Directed by: Gurinder Chadha
Premise: Based on a true story. In 1987, a teenage Pakistani immigrant (Viveik Kalra) living in the United Kingdom is frustrated with his life and lack of opportunity. He discovers the music of Bruce Springsteen and feels empowered, putting the teen at odds with his traditionalist family.
What Works: Blinded By the Light is many things at once. It is a coming-of-age story, an immigrant narrative, a political tract, and a jukebox musical and it weaves these elements together with skill. The story is primarily about a young man finding his voice through the work of another artist; in this case, an aspiring writer feels validated by the music of Bruce Springsteen and begins taking his own work seriously enough to pursue a career as a writer. The movie captures the joy and enthusiasm of young fandom. In our teenage years, most of us latch onto a musician, writer, or filmmaker whose work speaks to us and enunciates our desires, fears, and preoccupations. The teenage Javed discovers the music of Bruce Springsteen and despite being culturally removed from The Boss’ music he finds himself in the lyrics and doubles down on his own writing. Although Javed begins dressing like Springsteen and quoting his lyrics, Blinded By the Light isn’t just about fandom but also about the way art can empower and enlighten and cross cultural boundaries. The film is also quite political but in a way that is consistent with Springsteen’s music. Blinded By the Light takes place in the UK during the Margaret Thatcher era when austerity measures devastated the working class and the National Front terrorized Pakistani immigrants. The parallels to the present moment could hardly be more obvious but the filmmakers don’t overplay the politics and instead let Springsteen’s lyrics do the talking. The film has some terrific performances, namely Viveik Kalra as Javed. The young man has a lot going on in his life and Kalra is required to do a lot and he creates a vivid and complicated character who is very likable. Also notable are Kulvinder Ghir and Meera Ganatra as Javed’s parents. They are the antagonists of the film but they’re not villains and Ghir and Ganatra’s characterizations imbue these people with dignity and empathy.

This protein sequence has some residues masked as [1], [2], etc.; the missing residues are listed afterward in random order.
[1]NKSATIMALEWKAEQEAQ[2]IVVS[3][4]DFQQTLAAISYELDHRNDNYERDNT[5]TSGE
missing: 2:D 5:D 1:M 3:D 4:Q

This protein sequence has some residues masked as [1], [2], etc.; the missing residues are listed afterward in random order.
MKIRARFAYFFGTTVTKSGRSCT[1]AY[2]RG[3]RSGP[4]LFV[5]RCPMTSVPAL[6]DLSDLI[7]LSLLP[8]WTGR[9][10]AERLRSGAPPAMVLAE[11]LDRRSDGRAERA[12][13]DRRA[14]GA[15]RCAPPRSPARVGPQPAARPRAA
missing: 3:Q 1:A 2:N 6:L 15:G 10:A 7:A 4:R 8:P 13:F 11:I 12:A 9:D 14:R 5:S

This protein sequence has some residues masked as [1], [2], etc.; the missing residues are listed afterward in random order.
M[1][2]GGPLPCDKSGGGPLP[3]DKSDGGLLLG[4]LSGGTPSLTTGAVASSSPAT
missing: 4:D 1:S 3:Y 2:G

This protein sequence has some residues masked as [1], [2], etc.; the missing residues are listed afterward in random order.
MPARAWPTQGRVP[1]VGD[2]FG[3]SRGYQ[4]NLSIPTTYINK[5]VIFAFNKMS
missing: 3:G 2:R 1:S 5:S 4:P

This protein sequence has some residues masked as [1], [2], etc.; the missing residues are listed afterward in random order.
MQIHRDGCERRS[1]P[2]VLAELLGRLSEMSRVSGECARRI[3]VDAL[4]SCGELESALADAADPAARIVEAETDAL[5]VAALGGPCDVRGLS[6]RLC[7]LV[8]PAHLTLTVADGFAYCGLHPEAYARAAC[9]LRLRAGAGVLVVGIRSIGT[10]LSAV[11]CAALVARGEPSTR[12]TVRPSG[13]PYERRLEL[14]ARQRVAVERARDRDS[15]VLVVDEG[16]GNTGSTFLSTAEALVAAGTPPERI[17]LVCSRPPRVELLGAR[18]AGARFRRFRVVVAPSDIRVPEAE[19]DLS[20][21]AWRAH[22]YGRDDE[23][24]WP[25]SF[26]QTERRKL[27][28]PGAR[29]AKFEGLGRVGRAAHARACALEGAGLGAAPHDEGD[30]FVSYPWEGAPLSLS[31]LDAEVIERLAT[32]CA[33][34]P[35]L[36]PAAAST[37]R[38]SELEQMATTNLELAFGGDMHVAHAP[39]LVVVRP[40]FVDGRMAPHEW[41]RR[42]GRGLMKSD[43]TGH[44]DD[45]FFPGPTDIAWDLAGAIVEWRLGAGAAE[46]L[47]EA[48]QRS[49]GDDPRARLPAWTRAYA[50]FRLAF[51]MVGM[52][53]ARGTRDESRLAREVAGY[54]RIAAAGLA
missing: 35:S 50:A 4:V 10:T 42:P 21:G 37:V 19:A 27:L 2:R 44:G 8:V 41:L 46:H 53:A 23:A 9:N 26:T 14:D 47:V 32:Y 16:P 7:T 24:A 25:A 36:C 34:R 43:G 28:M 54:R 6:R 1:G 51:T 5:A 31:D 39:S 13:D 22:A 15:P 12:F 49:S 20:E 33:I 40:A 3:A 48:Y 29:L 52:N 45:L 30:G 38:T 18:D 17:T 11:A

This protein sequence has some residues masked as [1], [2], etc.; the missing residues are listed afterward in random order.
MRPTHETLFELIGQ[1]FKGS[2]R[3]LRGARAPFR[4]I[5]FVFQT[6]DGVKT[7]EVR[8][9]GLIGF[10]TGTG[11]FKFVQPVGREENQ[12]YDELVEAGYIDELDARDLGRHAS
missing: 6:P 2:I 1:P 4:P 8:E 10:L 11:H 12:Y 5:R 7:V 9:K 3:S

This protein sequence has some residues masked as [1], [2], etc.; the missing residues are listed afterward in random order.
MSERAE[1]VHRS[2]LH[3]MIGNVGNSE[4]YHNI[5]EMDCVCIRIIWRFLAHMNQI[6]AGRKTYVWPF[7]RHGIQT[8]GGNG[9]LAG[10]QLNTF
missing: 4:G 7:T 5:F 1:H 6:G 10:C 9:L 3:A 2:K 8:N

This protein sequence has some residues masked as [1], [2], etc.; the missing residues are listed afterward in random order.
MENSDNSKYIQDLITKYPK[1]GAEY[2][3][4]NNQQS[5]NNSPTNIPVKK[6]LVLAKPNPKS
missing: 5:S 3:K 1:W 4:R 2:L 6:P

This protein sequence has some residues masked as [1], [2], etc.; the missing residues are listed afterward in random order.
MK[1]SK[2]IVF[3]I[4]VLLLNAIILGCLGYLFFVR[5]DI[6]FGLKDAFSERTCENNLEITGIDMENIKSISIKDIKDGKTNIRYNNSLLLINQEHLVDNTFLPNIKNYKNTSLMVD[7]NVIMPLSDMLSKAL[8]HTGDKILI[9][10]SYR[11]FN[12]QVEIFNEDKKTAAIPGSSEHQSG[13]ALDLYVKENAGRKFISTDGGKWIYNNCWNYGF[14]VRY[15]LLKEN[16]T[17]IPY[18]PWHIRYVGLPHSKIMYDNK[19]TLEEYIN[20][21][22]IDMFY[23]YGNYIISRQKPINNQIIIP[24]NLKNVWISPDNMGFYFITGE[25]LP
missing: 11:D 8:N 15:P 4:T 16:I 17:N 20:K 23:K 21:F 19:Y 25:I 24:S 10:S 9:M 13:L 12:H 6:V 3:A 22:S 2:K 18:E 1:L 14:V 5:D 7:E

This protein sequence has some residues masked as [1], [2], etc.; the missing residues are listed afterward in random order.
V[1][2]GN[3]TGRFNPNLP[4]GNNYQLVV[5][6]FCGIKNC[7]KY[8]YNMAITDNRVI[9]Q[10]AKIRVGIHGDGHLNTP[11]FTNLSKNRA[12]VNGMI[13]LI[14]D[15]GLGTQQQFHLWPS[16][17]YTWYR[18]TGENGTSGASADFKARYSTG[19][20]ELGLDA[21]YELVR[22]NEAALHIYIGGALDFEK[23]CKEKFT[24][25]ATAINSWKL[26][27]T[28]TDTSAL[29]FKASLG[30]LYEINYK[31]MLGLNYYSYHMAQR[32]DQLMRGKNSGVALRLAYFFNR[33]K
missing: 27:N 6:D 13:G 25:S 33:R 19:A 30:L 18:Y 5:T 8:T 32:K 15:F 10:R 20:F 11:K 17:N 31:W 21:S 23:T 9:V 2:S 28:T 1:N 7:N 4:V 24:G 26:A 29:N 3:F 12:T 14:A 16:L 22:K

What Doesn’t: Blinded By the Light
is an immigrant narrative in which a young person finds himself torn
between his heritage and his new home. That’s a familiar scenario seen
in movies like Bend It Like Beckham, The Big Sick, and The Farewell among others. Blinded By the Light works
through this template but doesn’t add much to it. The primary conflict
of the story occurs between the son, who wants to assimilate into
British society and be a writer, and his father who retains Pakistani
identity and traditions. The story builds up to a crisis effectively but
the inevitable reconciliation is too quick and does not require enough
effort or sacrifice. The musical sequences are also sometimes awkward.
At several points Javed sings along to Springsteen while listening to
his Walkman and the movie breaks into a song-and-dance sequence. These
scenes are out of sync with the tone of the movie and they play
clumsily, as though the filmmakers weren’t sure if these sequences
should be full-on musical numbers or not.
Bottom Line: Blinded By the Light is a surprisingly layered and complex story that is a lot of fun but also has something to say. It’s a tribute to the music of Bruce Springsteen with a genuine appreciation for what The Boss had to say, but it transcends mere fandom.
Episode: #763 (August 25, 2019)